Delhi-Mumbai Expressway: Construction has started on a 497-km stretch of the 1,261-km project, which is expected to be complete by 2023-24 and would cut travel time between the two cities by 11 hours,
Delhi-Mumbai Expressway: Steady progress is being made on the Rs 1-trillion Delhi-Mumbai Expressway project (1,261 km), with work having started on a 497-km stretch, likely to commence soon on another 162 km that has been awarded and a length of 569 km being under the bidding process. The eight-lane expressway, being built under the engineering, procurement and construction (EPC) route, would reduce the distance between the two cities by over 150 km and cut travel time to 13 hours from 24 hours now.
Likely to be ready by 2023-24, the project was necessitated because of heavy congestion on the Delhi-Mumbai National Corridor along NH-48 of the Golden Quadrilateral. The six-lane corridor, a critical component of the country’s road network, sees average traffic of around 80,000 passenger car units (PCUs), a figure that is expected to rise to around 100,000 PCUs soon. What’s worse, widening the corridor further presents logistical challenges.
In its June report, brokerage firm Credit Suisse has said, “This is the first time that the National Highways Authority of India (NHAI) is working on a greenfield alignment for such a large project. It has turned out to be cheaper and faster based on lower land acquisition cost and lesser burden of shifting utilities and rehabilitation of people living along the corridor.”
Passing through Haryana, Rajasthan, Madhya Pradesh, Gujarat and Maharashtra, the Delhi-Mumbai Expressway would also provide easier connectivity to the cities of Jaipur, Kota, Chittorgarh, Indore, Ujjain, Bhopal, Ahmedabad and Vadodara. “The reduction in distance and time is expected to have significant economic benefits. Reduction in distance will result in a reduction of 8-9% in the logistics costs on the corridor and will result in a saving of around Rs 100,000 crore to the economy over its lifetime. Reduction in distance, time and fuel consumption will also enable a reduction in forex outgo, as a significant proportion of India’s crude requirements are imported,” the Ministry of Road Transport and Highways (MoRTH) has said.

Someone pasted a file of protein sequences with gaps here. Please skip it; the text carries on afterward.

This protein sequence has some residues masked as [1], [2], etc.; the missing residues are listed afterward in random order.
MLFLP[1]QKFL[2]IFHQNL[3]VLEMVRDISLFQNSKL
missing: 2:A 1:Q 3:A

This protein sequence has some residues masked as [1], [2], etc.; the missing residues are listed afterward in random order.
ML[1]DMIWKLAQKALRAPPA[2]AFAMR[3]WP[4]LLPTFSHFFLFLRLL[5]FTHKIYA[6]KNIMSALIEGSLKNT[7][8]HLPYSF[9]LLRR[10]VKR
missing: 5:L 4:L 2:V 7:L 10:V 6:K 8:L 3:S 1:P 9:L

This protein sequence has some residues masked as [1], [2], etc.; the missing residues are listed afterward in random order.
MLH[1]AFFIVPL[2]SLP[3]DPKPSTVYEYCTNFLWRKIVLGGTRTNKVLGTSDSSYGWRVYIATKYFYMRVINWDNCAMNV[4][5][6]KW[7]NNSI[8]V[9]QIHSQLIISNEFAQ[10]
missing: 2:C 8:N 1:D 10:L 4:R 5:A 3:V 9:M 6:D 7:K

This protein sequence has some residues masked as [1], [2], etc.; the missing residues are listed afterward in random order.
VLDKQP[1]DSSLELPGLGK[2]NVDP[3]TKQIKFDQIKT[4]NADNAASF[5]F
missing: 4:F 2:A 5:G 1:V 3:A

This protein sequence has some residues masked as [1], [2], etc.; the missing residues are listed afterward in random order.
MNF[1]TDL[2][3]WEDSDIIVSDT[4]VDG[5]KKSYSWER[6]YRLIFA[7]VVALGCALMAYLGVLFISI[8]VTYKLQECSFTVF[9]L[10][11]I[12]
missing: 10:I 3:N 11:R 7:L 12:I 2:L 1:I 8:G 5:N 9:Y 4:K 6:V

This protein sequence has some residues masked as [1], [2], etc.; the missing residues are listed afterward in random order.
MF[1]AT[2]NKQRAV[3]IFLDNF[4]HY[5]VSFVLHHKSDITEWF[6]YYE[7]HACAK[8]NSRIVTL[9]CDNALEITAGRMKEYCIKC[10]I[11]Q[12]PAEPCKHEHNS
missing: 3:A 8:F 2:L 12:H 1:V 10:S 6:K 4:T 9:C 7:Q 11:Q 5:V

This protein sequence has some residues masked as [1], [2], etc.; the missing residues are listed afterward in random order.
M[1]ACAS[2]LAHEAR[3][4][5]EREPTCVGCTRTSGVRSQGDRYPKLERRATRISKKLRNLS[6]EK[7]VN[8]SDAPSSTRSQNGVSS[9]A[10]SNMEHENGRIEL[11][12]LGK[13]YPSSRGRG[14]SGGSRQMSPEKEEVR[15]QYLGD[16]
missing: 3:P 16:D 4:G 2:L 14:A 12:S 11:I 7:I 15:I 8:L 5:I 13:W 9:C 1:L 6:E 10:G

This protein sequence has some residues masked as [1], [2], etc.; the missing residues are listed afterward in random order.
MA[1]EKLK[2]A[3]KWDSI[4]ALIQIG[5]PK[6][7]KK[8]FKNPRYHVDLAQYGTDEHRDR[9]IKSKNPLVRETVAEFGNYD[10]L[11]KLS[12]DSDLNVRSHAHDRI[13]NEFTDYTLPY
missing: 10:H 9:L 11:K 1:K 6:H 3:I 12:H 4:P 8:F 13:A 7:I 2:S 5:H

The corridor would have controlled access with closed tolling. A network of 75 amenities has been planned on either side of the expressway at 50-km intervals. The government is provisioning for the 8-lane configuration being expanded to 12 lanes in the future, with a design speed of 120 km/hr.
MoRTH has estimated that about 320 million litres of fuel would be saved per annum because of the shorter alignment between the two cities. Assuming per litre CO2 emission of 2.68 kg, this would mean a reduction of 857 million kg of CO2 emissions every year. In comparative terms, more than 40 million trees would be required to absorb these emissions—with an average density of 80 trees per acre, the equivalent forest cover works out to around 200,000 hectare.
The Delhi-Mumbai Expressway is being built as part of the first phase of the Bharatmala Pariyojana, under which 34,800 km of national highways are proposed to be built over five years starting 2017, at an estimated outlay of Rs 5,35,000 crore. Analysts, however, have said that the first phase would get delayed by at least two years, with ratings agency Icra holding that it would be completed only by 2025-26. The Bharatmala Pariyojana has been conceived to improve the efficiency of freight and passenger movement across the country by bridging critical infrastructure gaps.
Source – financialexpress.com